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Physical unit
Unit name ounce
Unit symbol
Physical quantity (s) Dimensions
Formula symbol
system Anglo-American system of measurement
In SI units
Named after Latin Uncia = 1/12
Derived from lb
See also: Roman numerals # fractions

An ounce ( Latin uncia , one twelfth, originally a Roman libra and a pharmacist's pound , since then usually a sixteenth of a pound , symbol ℥) is a non-metric unit of mass . The unit symbol is oz in the Anglo-American system of measurement . (from ital. onza ), the English name ounce .

Different ounces

Ordinary ounce

The common ounce ( English international avoirdupois ounce ) with the unit symbol oz. is still used in food in some English-speaking countries today. It is the equivalent of 28.35 grams .

The original (Roman) ounce was 27.2875 grams.

Pharmacist Ounce / Medicinal Weight

The apothecary ounce (English apothecaries ounce ) with the unit symbol ℥ or oz. ap. was previously used for medicines and chemicals and was the equivalent of about 31.1 grams. She was last officially in the United States (until 1971) and in the United Kingdom (until 1976).

In Württemberg the ounce was 29.80 grams and in Basel 29.815 grams.

Troy ounce

The troy ounce (English troy ounce ) with the unit symbol oz. tr. is used for precious metals . Their weight corresponds to the pharmacist's ounce (1 oz.tr. = 31.1034768 g), but only relates to the precious metal content of a coin or a bar. The mass fraction of any impurities or added metals (for hardening, often silver or copper, as with the Krugerrand ) is therefore subtracted from the total mass. The gold , silver , platinum and palladium prices are usually quoted per troy ounce.

Liquid ounce

The liquid ounce (English fluid ounce ) with the unit symbol fl oz is used in English-speaking cubic measure for liquids. The measure is used, for example, when measuring perfume or soft drinks. A fluid ounce corresponds to 1/160 of an imperial gallon in the United Kingdom and many Commonwealth of Nations (28.4131 cm³) and in the United States 1/128 of a US gallon in the US system (29.5735 cm³). It is roughly equivalent to the volume of an ordinary ounce of water. Today it is only officially in the United States.

Metric ounce

In the Netherlands and Indonesia , ons has been an unofficial but widespread unit since the switch to the metric system , equivalent to 100 g.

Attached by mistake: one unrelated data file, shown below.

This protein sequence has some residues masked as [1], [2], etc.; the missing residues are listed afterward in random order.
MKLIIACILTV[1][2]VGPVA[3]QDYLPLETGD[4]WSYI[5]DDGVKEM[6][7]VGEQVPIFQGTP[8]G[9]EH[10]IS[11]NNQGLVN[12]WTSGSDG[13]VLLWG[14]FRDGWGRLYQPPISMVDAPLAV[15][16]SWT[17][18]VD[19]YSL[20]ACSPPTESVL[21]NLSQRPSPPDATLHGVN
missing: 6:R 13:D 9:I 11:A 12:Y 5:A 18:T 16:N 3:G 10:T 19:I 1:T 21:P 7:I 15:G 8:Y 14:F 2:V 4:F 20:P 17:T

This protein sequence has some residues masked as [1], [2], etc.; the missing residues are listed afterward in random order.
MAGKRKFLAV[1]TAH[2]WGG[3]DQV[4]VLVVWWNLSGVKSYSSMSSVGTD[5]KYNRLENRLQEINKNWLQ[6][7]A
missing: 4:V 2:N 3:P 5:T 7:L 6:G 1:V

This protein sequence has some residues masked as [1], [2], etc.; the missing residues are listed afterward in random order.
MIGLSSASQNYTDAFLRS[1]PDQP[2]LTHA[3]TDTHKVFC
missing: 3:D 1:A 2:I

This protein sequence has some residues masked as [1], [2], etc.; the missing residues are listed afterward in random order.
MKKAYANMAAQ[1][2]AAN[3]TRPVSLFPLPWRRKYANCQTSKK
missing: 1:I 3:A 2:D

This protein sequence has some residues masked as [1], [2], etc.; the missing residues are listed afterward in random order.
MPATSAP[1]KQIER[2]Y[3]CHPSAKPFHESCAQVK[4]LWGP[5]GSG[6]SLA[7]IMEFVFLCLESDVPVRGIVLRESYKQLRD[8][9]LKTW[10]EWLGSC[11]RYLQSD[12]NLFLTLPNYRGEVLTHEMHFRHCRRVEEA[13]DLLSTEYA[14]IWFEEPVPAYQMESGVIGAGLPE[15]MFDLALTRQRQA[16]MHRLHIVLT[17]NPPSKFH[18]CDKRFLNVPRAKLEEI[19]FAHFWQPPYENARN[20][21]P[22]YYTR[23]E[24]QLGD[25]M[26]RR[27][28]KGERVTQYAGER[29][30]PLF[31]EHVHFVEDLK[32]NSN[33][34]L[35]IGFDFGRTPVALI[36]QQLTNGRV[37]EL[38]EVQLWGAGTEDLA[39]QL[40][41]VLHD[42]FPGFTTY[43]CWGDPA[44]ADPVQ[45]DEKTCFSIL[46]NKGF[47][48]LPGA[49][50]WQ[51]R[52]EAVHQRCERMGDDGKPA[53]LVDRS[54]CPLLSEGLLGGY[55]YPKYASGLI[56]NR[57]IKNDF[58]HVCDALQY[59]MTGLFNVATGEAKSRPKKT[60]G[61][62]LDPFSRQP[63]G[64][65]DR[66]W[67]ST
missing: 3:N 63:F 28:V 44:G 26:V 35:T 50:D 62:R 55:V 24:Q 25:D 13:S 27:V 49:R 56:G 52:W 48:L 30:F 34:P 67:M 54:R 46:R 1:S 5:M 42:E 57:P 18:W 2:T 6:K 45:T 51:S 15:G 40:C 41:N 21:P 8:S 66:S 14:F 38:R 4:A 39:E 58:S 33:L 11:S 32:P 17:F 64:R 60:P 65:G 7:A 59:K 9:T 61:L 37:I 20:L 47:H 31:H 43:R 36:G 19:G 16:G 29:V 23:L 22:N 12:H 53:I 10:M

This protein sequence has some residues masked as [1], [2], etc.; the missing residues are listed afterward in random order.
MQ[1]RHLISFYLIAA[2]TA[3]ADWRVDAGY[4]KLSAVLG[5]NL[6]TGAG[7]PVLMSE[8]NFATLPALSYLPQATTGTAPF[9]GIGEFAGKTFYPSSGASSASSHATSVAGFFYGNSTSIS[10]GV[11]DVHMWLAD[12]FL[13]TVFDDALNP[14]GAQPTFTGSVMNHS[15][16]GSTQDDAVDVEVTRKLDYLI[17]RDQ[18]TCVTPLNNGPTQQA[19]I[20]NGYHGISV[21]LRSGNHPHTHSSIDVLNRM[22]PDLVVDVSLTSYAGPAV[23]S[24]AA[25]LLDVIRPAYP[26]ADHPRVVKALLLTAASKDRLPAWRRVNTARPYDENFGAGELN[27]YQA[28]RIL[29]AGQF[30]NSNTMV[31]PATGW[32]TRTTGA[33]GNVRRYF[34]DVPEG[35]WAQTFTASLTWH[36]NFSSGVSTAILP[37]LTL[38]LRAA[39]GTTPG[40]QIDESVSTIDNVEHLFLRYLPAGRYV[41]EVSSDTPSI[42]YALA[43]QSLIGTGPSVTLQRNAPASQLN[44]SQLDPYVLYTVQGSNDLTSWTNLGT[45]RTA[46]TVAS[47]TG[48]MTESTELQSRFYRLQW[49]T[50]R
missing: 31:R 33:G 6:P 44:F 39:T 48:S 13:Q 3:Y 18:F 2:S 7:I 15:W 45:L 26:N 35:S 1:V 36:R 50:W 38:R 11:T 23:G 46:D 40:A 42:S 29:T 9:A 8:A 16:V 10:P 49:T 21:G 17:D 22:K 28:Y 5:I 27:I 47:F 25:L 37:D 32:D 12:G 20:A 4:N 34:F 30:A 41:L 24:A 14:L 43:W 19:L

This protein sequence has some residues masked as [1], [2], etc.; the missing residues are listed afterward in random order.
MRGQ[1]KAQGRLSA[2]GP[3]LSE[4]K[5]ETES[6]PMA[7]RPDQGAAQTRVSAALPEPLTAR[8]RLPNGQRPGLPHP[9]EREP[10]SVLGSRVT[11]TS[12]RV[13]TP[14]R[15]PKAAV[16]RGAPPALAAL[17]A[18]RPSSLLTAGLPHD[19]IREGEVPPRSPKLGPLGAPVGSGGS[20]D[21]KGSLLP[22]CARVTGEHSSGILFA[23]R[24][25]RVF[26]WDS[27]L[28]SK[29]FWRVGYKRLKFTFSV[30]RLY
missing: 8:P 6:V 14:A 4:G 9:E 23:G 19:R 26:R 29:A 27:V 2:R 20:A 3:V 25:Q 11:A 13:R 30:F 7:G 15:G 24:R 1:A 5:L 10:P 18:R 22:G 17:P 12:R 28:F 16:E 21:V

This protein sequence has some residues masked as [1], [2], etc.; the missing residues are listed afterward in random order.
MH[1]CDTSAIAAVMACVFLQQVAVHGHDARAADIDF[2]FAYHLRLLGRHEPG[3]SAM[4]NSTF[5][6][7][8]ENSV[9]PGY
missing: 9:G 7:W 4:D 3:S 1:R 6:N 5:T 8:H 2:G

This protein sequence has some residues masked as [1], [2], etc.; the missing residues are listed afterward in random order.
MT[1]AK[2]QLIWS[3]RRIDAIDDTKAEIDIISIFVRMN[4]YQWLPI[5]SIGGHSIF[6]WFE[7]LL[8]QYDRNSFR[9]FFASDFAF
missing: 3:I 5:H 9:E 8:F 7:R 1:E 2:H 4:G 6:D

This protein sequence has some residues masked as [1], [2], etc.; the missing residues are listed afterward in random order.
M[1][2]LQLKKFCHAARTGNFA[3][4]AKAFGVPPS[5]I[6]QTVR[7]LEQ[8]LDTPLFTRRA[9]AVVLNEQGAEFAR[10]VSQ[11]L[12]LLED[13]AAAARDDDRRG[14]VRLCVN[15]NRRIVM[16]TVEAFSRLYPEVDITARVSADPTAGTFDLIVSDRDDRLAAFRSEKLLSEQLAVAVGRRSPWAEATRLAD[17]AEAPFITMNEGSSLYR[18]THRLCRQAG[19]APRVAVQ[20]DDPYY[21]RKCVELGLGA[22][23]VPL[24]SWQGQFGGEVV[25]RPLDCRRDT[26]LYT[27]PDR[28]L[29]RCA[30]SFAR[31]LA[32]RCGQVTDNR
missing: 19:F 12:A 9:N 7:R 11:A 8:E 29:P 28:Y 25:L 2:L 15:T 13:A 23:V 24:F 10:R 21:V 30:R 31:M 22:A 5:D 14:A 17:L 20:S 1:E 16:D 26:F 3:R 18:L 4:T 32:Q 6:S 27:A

Definition and conversion

  • 1 oz. = 16 dr. ( Dram ) = 437.5 gr. ( Gran ) = 28.349523125 g ( grams )
  • 1 oz.ap. = 8 dr.ap. = 480 gr.
  • 1 oz. = 1 oz.ap. = 192175 oz.
  • 1 oz. = 480 gr. = 31.1034768 g (ounce for precious metals, troy ounce )
  • 192 oz. = 175 oz. = 5.44310844 kg ; Conversion factor derived therefrom oz.tr. → oz .:
  • 1 pound = 16 oz. = 7000 grain = 453.59237 grams
  • 1 troy pound = 12 oz. = 5760 grain = 240 dwt. = 373.2417216 grams

Ounces in other languages ​​and countries

Related terms are:

  • Okka: a measure in Hungary, Slavonia and Croatia.
  • Occa , Oka, Ocka: measure of measure in Wallachia
  • Okka, Oka, Occa, Ocka: Turkish trade weight
  • Uncja: Polish ounce
  • Onca, Once, Onciam Ounce
  • Onca, Onça: Spanish, Portuguese and Brazilian weights
  • Ling, Lyang (盎司): Chinese ounce
  • Wakea, Waki ​​(also Vakea, Vaki): Gold ounce in Abyssinia
  • Okkia: silver coins in Morocco
  • Ouguiya ( Arabic أوقية, DMG Ūqīya ): a measure and currency in Arabic-speaking countries


In the past, ounce was also a name for the jaguar ( Panthera onca ; Portuguese Onça ) and the Irbis ( Uncia uncia ).

See also


  • Royal Württemb. Central office for trade and commerce (ed.): The dimensions and weights of Württemberg versus the metrics of the German Empire . Publishing house of JB Metzler'schen Buchhandlung, Stuttgart 1871.

Web links

Wiktionary: ounce  - explanations of meanings, word origins, synonyms, translations

Individual evidence

  1. uncĭa , Charlton T. Lewis, Charles Short, A Latin Dictionary, (English)
  2. Harald Witthöft in Lexicon of the Middle Ages . Volume 4, 1423.
  3. The measurements and weights of Württemberg versus the metrics of the German Empire.
  4. ^ Hermann Mulsow: Mass and weight of the city of Basel up to the beginning of the 19th century. Phil. Dissertation, Freiburg im Breisgau 1910, p. 69.
  5. ^ Johann Friedrich Krüger : Complete manual of the coins, measures and weights of all countries in the world. Gottfried Basse, Quedlinburg / Leipzig 1830
  6. goldreporter.de , accessed on March 17, 2017
  7. Brehm's Illustrirtes Thierleben 1st vol. Die Säugethiere , Hildburghausen 1870
  8. ^ Jakob Heinrich Kaltschmid: New and complete foreign dictionary to explain all expressions borrowed from foreign languages , 1870